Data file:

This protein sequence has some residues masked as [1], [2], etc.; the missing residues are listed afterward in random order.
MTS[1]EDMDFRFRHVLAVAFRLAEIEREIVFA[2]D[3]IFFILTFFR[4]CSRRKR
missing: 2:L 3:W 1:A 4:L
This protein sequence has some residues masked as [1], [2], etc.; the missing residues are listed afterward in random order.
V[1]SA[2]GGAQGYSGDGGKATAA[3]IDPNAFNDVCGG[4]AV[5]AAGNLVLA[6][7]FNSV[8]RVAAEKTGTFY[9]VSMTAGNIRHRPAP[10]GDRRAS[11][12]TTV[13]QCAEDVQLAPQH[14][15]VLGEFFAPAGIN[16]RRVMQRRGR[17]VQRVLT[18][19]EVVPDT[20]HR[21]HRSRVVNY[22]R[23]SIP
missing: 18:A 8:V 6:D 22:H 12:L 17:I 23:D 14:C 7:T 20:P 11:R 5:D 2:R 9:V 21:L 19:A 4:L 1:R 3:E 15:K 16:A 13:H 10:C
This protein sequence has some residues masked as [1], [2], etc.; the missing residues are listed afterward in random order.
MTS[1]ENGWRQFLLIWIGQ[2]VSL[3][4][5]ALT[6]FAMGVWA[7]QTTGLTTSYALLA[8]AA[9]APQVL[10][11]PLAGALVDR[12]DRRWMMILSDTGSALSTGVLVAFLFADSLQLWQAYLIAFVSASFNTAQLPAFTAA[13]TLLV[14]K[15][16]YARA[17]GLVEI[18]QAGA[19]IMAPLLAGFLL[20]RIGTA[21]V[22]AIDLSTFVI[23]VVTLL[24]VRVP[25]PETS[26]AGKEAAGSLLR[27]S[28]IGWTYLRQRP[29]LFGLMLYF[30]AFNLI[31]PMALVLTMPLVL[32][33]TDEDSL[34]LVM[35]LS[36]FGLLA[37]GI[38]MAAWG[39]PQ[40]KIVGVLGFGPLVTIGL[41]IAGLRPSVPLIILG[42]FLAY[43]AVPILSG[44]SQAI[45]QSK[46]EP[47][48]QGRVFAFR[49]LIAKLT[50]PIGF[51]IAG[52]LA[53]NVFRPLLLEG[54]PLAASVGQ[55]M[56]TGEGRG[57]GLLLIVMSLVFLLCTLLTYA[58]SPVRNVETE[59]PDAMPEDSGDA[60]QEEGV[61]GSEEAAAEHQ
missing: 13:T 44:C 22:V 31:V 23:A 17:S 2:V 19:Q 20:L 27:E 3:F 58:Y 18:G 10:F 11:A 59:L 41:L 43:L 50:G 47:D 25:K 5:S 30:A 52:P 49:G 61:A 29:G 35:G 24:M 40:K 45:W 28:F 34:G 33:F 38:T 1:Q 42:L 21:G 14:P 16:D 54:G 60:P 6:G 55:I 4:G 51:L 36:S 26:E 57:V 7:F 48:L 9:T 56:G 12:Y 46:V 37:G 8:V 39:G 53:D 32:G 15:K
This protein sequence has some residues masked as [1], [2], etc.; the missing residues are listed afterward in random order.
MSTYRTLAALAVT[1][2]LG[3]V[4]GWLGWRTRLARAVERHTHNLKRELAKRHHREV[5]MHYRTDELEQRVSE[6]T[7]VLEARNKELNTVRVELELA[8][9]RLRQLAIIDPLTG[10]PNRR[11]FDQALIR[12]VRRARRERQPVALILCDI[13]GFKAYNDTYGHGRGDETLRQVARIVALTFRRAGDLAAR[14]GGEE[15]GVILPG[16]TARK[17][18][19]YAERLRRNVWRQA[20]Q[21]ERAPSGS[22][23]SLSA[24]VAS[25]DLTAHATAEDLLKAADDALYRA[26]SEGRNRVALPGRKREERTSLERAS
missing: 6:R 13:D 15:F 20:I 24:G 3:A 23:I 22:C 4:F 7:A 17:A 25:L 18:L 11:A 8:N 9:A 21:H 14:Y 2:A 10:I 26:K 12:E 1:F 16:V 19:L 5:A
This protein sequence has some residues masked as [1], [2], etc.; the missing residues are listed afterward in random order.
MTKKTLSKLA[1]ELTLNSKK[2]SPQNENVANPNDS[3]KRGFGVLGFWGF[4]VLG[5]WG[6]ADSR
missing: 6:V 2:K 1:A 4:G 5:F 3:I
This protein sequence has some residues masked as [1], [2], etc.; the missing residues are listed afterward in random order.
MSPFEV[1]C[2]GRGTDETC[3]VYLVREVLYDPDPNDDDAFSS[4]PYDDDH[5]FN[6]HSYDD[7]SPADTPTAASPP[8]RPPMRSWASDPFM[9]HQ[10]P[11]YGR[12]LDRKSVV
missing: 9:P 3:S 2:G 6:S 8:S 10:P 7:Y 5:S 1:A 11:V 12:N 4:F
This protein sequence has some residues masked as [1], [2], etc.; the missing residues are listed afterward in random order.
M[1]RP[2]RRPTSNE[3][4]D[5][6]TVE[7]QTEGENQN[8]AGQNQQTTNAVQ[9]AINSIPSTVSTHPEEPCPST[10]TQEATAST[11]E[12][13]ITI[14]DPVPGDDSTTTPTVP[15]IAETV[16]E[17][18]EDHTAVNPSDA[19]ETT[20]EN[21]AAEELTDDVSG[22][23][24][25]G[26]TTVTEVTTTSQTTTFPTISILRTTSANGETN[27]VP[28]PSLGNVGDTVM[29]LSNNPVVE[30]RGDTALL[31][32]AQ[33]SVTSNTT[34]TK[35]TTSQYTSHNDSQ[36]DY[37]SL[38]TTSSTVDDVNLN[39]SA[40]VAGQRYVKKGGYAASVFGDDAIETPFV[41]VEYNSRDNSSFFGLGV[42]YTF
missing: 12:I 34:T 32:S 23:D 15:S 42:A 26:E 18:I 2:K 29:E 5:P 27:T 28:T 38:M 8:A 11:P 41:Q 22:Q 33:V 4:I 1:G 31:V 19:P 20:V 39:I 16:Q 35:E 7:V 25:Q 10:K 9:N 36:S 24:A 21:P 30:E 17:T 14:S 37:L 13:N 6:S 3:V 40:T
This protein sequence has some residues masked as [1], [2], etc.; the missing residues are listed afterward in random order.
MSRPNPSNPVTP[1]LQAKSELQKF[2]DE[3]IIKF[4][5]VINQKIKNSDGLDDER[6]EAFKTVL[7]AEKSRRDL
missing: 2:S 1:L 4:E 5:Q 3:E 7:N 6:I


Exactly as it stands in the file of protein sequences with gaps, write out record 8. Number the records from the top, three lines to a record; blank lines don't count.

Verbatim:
This protein sequence has some residues masked as [1], [2], etc.; the missing residues are listed afterward in random order.
MSRPNPSNPVTP[1]LQAKSELQKF[2]DE[3]IIKF[4][5]VINQKIKNSDGLDDER[6]EAFKTVL[7]AEKSRRDL
missing: 2:S 1:L 4:E 5:Q 3:E 7:N 6:I